rate of α. “All possible” tests includes not only all pairwise tests, but comparisons of all
possible combinations of treatments with other combinations of treatments (see
CONTRASTS below). The calculation is based on a square root of the F distribution, and
can be used for range type tests or confidence intervals. The test is more general than the
others mentioned, for the special case of pairwise comparisons, the statistic is √(t–1)*Ft-1,
n(t-1) for a balanced design with t treatments and n observations per treatment. Place the post-hoc tests above in order from the one most likely to detect a difference (and the
one most likely to be wrong) to the one least likely to detect a difference (and the one least
likely to be wrong). LSD is first, followed by Duncan's test, Tukey's and finally
Scheffé's. Dunnett's is a special test that is similar to Tukey's, but for a specific purpose,
so it does not fit well in the ranking. The Bonferroni approach produces an upper bound
on the error rate, so it is conservative for a given number of tests. It is a useful approach if
you want to do a few tests, fewer than allowed by one of the others (e.g. you may want to
do just a few and not all possible pairwise). In this case, the Bonferroni may be better.
Evaluating the assumptions for ANOVA. We have already discussed some techniques for the evaluation of data for homogeneous
variance. The assumption of independence is somewhat more difficult to evaluate.
Random sampling is the best guarantee of independence and should be used as much as
The third assumption is normality. The observations are assumed to be normally
distributed within each treatment, but how the treatments come together to form the
dependent variable Yij may cause them to look non-normal. The best way to test for
normality is to examine the residuals, pooling the normal distribution across the
James P. Geaghan Copyright 2010 Statistical Methods I (EXST 7005) Page 125 treatments to a common mean of zero. SAS will output the residuals with an output
statement, and PROC UNIVARIATE has a number of tools to evaluate normality.
Homogeniety of Variance Your textbook discusses one test by Hartley. It is one of the simplest tests, but not usually
the best. To do this test we calculate the largest observed variance divided by the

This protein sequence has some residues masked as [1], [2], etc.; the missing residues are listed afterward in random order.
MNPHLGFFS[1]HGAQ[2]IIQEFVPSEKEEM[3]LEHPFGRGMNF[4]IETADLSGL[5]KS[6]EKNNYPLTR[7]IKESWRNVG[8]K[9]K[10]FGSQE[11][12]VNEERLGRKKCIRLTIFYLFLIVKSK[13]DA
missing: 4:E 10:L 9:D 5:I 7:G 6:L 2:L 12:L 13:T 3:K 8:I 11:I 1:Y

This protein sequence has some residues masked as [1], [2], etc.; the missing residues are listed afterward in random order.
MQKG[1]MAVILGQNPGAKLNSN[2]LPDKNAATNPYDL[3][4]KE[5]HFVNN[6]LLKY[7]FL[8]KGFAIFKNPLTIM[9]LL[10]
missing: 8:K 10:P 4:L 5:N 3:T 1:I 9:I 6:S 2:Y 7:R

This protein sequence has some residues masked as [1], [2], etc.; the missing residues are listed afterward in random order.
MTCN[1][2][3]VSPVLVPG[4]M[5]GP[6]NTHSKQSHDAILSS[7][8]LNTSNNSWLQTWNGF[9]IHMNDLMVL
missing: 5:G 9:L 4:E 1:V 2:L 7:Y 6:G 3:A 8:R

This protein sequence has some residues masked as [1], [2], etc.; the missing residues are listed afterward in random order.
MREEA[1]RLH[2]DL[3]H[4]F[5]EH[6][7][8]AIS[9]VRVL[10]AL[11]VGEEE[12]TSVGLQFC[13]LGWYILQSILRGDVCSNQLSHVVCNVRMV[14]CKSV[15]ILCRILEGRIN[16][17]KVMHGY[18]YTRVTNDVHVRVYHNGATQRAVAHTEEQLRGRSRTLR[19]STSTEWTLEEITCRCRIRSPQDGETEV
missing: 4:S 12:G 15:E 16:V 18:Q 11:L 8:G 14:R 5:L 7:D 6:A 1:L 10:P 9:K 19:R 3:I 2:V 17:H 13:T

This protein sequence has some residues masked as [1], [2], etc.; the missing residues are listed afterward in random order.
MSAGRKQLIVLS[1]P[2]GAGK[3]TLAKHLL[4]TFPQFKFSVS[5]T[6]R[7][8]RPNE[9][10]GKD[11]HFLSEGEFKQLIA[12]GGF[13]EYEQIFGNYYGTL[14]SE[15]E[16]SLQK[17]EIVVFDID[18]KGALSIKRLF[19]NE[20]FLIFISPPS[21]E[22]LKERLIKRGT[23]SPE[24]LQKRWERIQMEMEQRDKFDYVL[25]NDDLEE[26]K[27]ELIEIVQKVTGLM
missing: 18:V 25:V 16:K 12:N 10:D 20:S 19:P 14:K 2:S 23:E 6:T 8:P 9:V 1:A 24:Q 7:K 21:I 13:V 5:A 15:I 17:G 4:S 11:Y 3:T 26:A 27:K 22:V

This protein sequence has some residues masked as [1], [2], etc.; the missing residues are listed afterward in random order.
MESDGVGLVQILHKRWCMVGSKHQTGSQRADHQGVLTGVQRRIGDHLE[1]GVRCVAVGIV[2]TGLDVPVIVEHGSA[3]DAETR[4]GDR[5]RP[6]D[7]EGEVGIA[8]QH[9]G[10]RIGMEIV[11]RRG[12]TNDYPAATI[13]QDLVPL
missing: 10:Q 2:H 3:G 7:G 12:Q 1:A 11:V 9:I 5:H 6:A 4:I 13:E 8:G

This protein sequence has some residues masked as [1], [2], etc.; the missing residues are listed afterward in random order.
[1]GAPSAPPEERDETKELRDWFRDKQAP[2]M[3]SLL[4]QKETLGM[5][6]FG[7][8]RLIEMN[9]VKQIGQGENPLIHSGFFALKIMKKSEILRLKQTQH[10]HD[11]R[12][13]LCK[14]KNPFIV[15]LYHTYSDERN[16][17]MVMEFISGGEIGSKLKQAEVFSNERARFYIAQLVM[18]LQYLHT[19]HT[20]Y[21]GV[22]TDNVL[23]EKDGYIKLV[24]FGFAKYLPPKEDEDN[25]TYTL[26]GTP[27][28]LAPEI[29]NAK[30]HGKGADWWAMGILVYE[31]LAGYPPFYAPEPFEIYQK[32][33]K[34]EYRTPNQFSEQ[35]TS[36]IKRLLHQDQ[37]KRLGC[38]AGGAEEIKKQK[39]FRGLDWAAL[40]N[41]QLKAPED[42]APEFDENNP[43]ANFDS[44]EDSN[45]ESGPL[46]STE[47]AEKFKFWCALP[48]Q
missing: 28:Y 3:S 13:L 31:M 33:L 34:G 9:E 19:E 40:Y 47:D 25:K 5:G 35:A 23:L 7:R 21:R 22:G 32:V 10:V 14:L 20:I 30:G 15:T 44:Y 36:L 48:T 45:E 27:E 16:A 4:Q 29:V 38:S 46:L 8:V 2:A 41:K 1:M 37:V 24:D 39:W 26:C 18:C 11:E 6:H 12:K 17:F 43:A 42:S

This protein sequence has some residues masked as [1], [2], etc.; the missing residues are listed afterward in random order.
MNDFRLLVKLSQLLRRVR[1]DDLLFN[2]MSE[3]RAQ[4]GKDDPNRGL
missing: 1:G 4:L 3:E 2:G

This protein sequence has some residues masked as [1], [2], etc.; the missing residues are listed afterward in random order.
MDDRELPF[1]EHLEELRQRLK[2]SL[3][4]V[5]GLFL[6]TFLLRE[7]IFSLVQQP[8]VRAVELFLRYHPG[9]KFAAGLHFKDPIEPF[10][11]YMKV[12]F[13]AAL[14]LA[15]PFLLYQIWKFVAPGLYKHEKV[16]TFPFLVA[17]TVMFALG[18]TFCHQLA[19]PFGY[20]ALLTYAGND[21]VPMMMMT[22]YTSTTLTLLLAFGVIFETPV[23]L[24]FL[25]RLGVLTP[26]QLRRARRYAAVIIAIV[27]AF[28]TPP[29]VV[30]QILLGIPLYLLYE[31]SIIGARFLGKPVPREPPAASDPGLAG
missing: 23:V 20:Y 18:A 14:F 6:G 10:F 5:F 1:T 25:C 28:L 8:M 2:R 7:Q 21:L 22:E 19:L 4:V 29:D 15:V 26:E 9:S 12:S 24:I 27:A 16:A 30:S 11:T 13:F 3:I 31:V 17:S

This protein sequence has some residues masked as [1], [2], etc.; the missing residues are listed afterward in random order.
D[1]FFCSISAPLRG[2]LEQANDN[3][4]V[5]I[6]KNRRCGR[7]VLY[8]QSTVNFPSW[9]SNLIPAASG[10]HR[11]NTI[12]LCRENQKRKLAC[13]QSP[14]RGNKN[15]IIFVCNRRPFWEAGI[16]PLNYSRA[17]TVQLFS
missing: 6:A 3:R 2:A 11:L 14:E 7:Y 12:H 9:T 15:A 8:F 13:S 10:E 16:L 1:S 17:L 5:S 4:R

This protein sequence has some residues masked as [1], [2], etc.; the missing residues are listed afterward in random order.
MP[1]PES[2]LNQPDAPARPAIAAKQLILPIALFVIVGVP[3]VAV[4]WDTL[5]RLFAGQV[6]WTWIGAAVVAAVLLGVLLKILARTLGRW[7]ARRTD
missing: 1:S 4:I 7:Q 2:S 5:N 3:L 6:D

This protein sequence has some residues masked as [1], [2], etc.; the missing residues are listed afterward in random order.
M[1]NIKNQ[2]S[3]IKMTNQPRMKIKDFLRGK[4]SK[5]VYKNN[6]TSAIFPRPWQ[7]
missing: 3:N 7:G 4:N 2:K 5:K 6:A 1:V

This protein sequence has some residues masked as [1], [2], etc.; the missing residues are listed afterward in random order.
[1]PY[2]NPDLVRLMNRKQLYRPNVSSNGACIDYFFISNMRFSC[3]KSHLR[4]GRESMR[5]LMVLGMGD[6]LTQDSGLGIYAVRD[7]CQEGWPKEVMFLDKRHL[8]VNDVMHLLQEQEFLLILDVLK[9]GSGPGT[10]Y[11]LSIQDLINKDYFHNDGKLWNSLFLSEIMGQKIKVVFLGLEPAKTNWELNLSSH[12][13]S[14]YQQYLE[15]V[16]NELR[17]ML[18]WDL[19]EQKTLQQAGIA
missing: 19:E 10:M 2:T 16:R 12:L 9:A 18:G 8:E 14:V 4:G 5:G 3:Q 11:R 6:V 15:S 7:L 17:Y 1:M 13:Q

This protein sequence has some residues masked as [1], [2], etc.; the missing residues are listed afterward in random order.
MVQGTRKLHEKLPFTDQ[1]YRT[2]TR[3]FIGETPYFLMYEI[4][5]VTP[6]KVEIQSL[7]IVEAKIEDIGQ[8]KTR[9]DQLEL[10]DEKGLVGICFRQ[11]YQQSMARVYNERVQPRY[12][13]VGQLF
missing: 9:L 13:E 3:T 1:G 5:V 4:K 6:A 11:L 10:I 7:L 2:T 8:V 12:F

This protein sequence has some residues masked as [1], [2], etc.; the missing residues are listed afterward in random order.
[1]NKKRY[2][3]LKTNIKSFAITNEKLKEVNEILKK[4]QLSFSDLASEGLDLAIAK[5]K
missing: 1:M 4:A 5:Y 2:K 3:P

smallest observed variance. This statistics is tested with a special table by Hartley
(Appendix Table 5.A in your Freund & Wilson textbook).
A number of other tests are available in SAS, but only for a simple CRD (i. e. a One-way
ANOVA). These test are briefly discussed below.
To get all of the tests available in SAS, use the following statement following PROC
MEANS your_treatment_name / HOVTEST=BARTLETT
HOVTEST=LEVENE(TYPE=SQUARE) HOVTEST=OBRIEN WELCH; Levene's Test: This test is basically an ANOVA of the squared deviations
(TYPE=SQUARE). It can also be done with absolute values (TYPE=ABS). This is
one of the most popular HOV tests.
O'Brien's Test: This test is a modification of Levene's with an additional adjustment for
Brown and Forsythe's Test: This test is similar to Levene's, but uses absolute deviations
from the median instead of more ANOVA like means. There is a “nonparametric”
ANOVA that employs deviations from the median instead of the usual deviations
from the mean used for the normal ANOVA.
Bartlett's Test for Equality: This test is similar to Hartley's, but uses a likelihood ratio
test instead of an F test. This test can be inaccurate if the data is not normally
Welch's ANOVA: It is not a test of homogeneity of variance; this test is a weighted
ANOVA. This ANOVA weights the observations by an inverse function of the
variances and is intended to address the problem of non-homogeneous variance and
to be use when the variance is not homogeneous.
The Homogeniety of Variance (HOV) tests discussed above can be done in SAS (PROC
GLM). Note that the last one is NOT an HOV test, it is another type of ANOVA
called a weighted ANOVA. Contrasts and Orthogonality
A priori contrasts are one of the most useful and powerful techniques in ANOVA. There are a few
additional considerations that should be made. So what is a contrast? As described in the handout, it is a comparison of some means against
some other means. The comparison is a linear combination.
When we set these up in SAS, we only need to give the multipliers in the CORRECT ORDER,
and SAS will complete the calculations.
The multipliers must sum to zero, and they can be given as fractions or as integers. James P. Geaghan Copyright 2010 ...
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- Fall '08